The really exciting thing is that new Python packages for data science are being released all the time as more Pythonistas join the community and make their own contributions. Python libraries for data science are popular and constantly evolving. For instance, Keras is a minimalist library used for deep learning that was released in 2015. Since then, it’s become a critical component of the Python library ecosystem.

6. Teaches the basics ๐Ÿ”—

Even though Python has a practically unlimited number of applications, there’s actually a lot of overlap between learning Python and data science. You can easily learn data science basics with Python just by running through some basic tutorials. Data scientists use Python for retrieving, cleaning, visualizing and building models - so if you want to use Python to learn data science, that’s where you can start.

As you go through the standard track of learning how to code in Python, you’ll cross over with some data science basics by default. For example, you’ll start by learning how to set up your environment, importing data, cleaning it, running some statistical analyses on it, creating some nice visualizations, and sharing your findings. And look at that - you’ve done some data science with Python.

As long as you keep typical data science tasks in mind as you look for Python tutorials, you’ll easily be able to find plenty of resources that teach you Python - and simultaneously teach you Python for data science, specifically. Learning basic Python for data science is a natural learning path.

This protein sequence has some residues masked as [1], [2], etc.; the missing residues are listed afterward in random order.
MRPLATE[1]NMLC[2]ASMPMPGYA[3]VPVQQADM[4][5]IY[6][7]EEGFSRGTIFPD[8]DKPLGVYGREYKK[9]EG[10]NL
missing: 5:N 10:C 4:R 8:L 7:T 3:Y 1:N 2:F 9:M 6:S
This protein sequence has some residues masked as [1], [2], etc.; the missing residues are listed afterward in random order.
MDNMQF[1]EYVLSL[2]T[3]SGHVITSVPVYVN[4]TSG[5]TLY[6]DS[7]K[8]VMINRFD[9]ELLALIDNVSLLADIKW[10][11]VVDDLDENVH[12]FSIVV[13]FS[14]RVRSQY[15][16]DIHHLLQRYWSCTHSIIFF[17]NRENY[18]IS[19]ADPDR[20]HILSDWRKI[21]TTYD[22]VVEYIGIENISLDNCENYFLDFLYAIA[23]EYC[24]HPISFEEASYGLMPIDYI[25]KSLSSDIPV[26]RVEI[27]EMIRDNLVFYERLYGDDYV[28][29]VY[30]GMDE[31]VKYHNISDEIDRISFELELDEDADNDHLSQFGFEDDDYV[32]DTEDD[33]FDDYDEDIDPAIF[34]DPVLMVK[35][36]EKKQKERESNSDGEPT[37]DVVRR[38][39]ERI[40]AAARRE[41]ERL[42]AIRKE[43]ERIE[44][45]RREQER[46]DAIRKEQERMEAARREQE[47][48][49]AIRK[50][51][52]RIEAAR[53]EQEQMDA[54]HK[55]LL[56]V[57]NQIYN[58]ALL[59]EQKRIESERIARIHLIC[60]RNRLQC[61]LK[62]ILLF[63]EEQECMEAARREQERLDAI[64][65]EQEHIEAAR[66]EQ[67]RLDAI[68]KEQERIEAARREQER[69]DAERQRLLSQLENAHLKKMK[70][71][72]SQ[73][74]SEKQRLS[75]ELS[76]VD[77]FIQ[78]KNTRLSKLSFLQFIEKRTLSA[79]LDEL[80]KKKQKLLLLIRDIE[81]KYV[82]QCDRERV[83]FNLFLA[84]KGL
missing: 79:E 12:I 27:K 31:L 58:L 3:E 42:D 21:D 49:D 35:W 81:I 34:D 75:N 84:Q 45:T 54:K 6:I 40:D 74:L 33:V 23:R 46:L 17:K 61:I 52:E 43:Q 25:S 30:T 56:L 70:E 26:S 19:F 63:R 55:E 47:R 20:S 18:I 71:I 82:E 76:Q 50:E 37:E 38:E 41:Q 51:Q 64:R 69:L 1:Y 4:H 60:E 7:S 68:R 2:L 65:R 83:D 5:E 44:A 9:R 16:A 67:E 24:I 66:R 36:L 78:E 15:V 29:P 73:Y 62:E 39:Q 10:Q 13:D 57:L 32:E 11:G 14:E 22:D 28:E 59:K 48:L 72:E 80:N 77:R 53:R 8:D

7. Data cleaning is a breeze ๐Ÿ”—

The phrase “data science,” for me, conjures up images of Neo in the Matrix wearing a cool coat and doing cool stuff. A lot of people don’t realize data science is a LOT of much-less-glamorous data cleaning. Conservative estimates place data cleaning at 80% of a data scientist’s typical workload. But good news: Python is great at that!

If you want to get into data science, you need to come to terms with the fact that you’ll be doing a lot of data scrubbing, cleaning, massaging, wrangling, etc before you even make a single cool viz. That need is what makes learning Python for data science a great choice: it’s built to clean.

Two of the libraries I mentioned early, NumPy and Pandas, are really great at cleaning data.

8. Communication ๐Ÿ”—

After you’re done cleaning your data, the next biggest component is communicating your findings. Data science is not just lines of code - it means communicating results of key stakeholders. A good viz is crucial for that.

“Data visualization gives us a clear idea of what the information means by giving it visual context through maps or graphs. This makes the data more natural for the human mind to comprehend and therefore makes it easier to identify trends, patterns, and outliers within large data sets,” writes an unnamed writer in the Analytiks blog.

A lot of people assume data science stops at the analysis, but like everything else in the professional world, what you do after you build that really cool thing is what matters.